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Exploring the trip chaining behaviour of public transport users in Melbourne

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  • Currie, Graham
  • Delbosc, Alexa
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    Abstract

    This paper explores trip chaining behaviour of Melbourne residents using evidence from a household travel survey. The research literature has suggested that trip-making behaviour has grown increasingly complex as modern life has become busier and people grow time-poor. Complex trip chains have been said to require flexible travel modes, and for this reason some research has suggested that public transport is limited in this regard compared to the private car. Results of this study show that between 1994 and 1999 the complexity of trip chains was relatively stable and the complexity of chains was found to be larger for rail and tram than for car-based trips. Disaggregate analyses compare the complexity of chains based on work versus non-work chains, the purpose of stops on the chain, and whether the chain entered the central city of Melbourne or not. Overall these findings suggest a less bleak outlook for public transport ridership in a travel future which is said to be becoming more complex.

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    Bibliographic Info

    Article provided by Elsevier in its journal Transport Policy.

    Volume (Year): 18 (2011)
    Issue (Month): 1 (January)
    Pages: 204-210

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    Handle: RePEc:eee:trapol:v:18:y:2011:i:1:p:204-210

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    Related research

    Keywords: Trip chaining Public transport Journey to work;

    References

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    Please report citation or reference errors to , or , if you are the registered author of the cited work, log in to your RePEc Author Service profile, click on "citations" and make appropriate adjustments.:
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    1. David Levinson & Ajay Kumar, 1995. "Activity, Travel, and the Allocation of Time," Working Papers, University of Minnesota: Nexus Research Group 199505, University of Minnesota: Nexus Research Group.
    2. Kevin Krizek, 2003. "Neighborhood services, trip purpose, and tour-based travel," Transportation, Springer, Springer, vol. 30(4), pages 387-410, November.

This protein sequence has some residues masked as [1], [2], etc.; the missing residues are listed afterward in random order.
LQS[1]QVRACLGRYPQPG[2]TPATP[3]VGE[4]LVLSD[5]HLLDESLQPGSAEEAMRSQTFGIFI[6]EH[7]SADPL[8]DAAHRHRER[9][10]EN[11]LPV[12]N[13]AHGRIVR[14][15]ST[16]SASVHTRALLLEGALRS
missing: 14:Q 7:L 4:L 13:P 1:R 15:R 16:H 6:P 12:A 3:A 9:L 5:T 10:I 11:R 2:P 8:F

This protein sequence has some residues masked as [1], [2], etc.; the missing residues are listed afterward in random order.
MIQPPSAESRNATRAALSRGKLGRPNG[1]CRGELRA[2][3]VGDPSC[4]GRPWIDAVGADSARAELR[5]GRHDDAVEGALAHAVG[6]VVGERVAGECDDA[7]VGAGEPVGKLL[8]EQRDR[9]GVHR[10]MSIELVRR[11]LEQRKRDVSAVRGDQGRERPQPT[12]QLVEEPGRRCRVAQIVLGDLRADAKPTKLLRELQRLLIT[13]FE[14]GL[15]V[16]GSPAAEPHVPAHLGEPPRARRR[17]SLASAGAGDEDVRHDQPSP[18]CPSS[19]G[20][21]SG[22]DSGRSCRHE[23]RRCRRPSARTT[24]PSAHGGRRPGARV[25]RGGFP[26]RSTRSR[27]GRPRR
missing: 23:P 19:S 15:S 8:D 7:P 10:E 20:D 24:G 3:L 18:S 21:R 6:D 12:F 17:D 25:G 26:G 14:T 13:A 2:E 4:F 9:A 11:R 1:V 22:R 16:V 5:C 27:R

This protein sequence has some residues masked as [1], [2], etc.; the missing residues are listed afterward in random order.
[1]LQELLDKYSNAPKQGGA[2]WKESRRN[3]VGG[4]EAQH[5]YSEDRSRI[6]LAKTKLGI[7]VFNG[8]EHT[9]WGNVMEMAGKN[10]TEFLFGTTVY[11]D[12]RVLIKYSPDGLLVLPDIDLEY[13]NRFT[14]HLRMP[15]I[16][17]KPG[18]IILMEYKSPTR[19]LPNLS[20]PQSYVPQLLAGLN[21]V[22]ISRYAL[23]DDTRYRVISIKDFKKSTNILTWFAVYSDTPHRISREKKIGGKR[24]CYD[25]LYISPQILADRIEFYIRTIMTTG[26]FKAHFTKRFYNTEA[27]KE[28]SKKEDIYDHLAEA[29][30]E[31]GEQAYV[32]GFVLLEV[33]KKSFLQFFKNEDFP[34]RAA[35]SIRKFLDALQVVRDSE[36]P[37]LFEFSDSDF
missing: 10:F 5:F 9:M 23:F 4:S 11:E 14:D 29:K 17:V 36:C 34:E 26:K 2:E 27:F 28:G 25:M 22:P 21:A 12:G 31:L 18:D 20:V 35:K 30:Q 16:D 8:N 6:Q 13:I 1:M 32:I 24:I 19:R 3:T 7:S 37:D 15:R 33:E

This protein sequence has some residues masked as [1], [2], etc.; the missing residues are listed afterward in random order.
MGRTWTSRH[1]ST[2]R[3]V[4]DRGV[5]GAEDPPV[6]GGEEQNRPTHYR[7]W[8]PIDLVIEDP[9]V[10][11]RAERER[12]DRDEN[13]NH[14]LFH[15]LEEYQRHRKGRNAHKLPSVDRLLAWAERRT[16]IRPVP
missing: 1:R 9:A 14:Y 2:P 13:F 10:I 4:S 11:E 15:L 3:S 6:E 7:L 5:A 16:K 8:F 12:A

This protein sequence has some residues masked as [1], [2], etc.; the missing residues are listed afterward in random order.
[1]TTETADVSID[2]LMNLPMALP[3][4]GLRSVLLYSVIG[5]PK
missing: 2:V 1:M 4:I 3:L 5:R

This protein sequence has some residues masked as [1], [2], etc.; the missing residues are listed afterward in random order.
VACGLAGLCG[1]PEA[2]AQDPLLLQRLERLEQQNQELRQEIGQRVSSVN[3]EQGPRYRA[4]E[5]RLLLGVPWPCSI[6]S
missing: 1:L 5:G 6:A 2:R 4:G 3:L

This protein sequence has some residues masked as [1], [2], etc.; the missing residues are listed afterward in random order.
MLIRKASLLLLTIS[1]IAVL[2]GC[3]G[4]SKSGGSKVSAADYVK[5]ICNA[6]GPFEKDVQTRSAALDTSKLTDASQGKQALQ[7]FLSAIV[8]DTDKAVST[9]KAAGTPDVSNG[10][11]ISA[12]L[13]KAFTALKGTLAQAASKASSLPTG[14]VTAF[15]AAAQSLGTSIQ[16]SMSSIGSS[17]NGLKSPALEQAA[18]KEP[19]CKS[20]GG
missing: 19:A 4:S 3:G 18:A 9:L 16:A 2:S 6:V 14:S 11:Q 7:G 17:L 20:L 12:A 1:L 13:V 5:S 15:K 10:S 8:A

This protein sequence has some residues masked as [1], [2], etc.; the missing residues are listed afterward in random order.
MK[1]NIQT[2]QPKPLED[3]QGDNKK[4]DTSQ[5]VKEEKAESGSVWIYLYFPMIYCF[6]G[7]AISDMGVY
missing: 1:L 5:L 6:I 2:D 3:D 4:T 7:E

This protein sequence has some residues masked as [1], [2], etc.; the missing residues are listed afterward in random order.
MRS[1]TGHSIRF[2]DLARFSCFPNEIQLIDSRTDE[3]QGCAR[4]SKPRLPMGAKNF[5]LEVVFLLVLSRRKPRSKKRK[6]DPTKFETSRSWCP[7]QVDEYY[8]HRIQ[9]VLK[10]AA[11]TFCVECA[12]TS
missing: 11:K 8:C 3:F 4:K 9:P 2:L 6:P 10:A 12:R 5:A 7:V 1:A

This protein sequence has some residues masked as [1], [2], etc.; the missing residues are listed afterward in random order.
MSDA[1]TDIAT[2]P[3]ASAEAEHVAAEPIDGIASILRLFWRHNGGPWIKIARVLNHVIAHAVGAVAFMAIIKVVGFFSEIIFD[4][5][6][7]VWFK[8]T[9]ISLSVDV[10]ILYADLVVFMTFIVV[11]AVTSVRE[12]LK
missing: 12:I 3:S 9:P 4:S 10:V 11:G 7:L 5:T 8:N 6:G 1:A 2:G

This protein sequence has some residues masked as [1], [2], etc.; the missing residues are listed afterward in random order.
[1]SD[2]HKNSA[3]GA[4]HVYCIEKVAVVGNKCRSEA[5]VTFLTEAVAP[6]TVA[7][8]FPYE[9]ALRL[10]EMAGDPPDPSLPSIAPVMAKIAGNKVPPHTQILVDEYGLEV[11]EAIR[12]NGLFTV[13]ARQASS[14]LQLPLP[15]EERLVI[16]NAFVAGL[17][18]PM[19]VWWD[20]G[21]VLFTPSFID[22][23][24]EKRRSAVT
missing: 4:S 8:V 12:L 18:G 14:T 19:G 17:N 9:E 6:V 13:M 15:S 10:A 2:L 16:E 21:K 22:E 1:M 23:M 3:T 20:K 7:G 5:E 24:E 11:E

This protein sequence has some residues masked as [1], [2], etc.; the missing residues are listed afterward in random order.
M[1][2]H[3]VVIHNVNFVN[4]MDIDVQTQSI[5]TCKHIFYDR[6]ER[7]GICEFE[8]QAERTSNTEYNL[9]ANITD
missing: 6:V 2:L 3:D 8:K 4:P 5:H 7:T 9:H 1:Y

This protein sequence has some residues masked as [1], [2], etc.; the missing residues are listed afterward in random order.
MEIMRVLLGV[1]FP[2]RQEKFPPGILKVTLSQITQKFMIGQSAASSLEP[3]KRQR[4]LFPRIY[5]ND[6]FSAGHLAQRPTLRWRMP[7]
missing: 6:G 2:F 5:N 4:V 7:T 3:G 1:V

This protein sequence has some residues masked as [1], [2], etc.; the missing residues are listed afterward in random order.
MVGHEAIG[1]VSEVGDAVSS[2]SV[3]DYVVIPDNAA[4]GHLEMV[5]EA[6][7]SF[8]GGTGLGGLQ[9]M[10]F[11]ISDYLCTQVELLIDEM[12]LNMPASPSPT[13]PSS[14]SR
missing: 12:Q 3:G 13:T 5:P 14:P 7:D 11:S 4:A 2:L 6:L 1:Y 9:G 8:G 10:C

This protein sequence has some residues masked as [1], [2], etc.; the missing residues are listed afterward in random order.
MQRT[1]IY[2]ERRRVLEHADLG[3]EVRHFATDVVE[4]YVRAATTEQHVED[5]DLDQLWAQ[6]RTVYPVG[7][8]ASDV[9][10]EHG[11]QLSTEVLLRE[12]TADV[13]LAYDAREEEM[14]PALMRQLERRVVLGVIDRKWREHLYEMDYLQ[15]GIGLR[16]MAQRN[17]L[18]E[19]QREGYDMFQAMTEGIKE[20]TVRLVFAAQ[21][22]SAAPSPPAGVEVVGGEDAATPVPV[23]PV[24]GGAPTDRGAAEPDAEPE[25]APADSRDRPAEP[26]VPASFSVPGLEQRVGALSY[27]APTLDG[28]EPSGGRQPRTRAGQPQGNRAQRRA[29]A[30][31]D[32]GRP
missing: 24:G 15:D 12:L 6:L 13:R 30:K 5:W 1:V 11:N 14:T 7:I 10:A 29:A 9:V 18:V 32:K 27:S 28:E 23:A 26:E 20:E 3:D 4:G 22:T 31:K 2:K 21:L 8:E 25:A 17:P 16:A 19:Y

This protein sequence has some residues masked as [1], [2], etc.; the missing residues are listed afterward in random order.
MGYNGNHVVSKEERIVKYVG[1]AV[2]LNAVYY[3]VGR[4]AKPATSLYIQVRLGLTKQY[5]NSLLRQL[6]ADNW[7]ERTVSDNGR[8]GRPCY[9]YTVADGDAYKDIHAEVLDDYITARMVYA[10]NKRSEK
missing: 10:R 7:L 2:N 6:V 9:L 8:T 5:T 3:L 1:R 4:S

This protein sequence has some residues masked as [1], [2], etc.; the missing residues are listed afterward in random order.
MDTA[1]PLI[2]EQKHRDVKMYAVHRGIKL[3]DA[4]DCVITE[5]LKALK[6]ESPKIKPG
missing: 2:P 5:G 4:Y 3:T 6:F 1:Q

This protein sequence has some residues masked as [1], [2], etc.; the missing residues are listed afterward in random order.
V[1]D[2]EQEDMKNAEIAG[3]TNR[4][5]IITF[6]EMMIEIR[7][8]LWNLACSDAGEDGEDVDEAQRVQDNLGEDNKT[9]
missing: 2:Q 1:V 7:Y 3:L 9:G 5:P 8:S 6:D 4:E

3. Frank Primerano & Michael Taylor & Ladda Pitaksringkarn & Peter Tisato, 2008. "Defining and understanding trip chaining behaviour," Transportation, Springer, Springer, vol. 35(1), pages 55-72, January.
    4. Ye, Xin & Pendyala, Ram M. & Gottardi, Giovanni, 2007. "An exploration of the relationship between mode choice and complexity of trip chaining patterns," Transportation Research Part B: Methodological, Elsevier, Elsevier, vol. 41(1), pages 96-113, January.
    5. David Hensher & April Reyes, 2000. "Trip chaining as a barrier to the propensity to use public transport," Transportation, Springer, Springer, vol. 27(4), pages 341-361, December.
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    Citations

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    Cited by:
    1. Habib, Khandker M. Nurul & Sasic, Ana, 2014. "A GEV model with scale heterogeneity for investigating the role of mobility tool ownership in peak period non-work travel mode choices," Journal of choice modelling, Elsevier, Elsevier, vol. 10(C), pages 46-59.
    2. Ceder, Avishai & Chowdhury, Subeh & Taghipouran, Nima & Olsen, Jared, 2013. "Modelling public-transport users’ behaviour at connection point," Transport Policy, Elsevier, Elsevier, vol. 27(C), pages 112-122.
    3. Chinh Ho & Corinne Mulley, 2013. "Tour-based mode choice of joint household travel patterns on weekend and weekday," Transportation, Springer, Springer, vol. 40(4), pages 789-811, July.
    4. Sang-Eon Seo & Nobuaki Ohmori & Noboru Harata, 2013. "Effects of household structure and accessibility on travel," Transportation, Springer, Springer, vol. 40(4), pages 847-865, July.
    5. De Witte, Astrid & Hollevoet, Joachim & Dobruszkes, Frédéric & Hubert, Michel & Macharis, Cathy, 2013. "Linking modal choice to motility: A comprehensive review," Transportation Research Part A: Policy and Practice, Elsevier, Elsevier, vol. 49(C), pages 329-341.
    6. Ho, Chinh Q. & Mulley, Corinne, 2013. "Multiple purposes at single destination: A key to a better understanding of the relationship between tour complexity and mode choice," Transportation Research Part A: Policy and Practice, Elsevier, Elsevier, vol. 49(C), pages 206-219.

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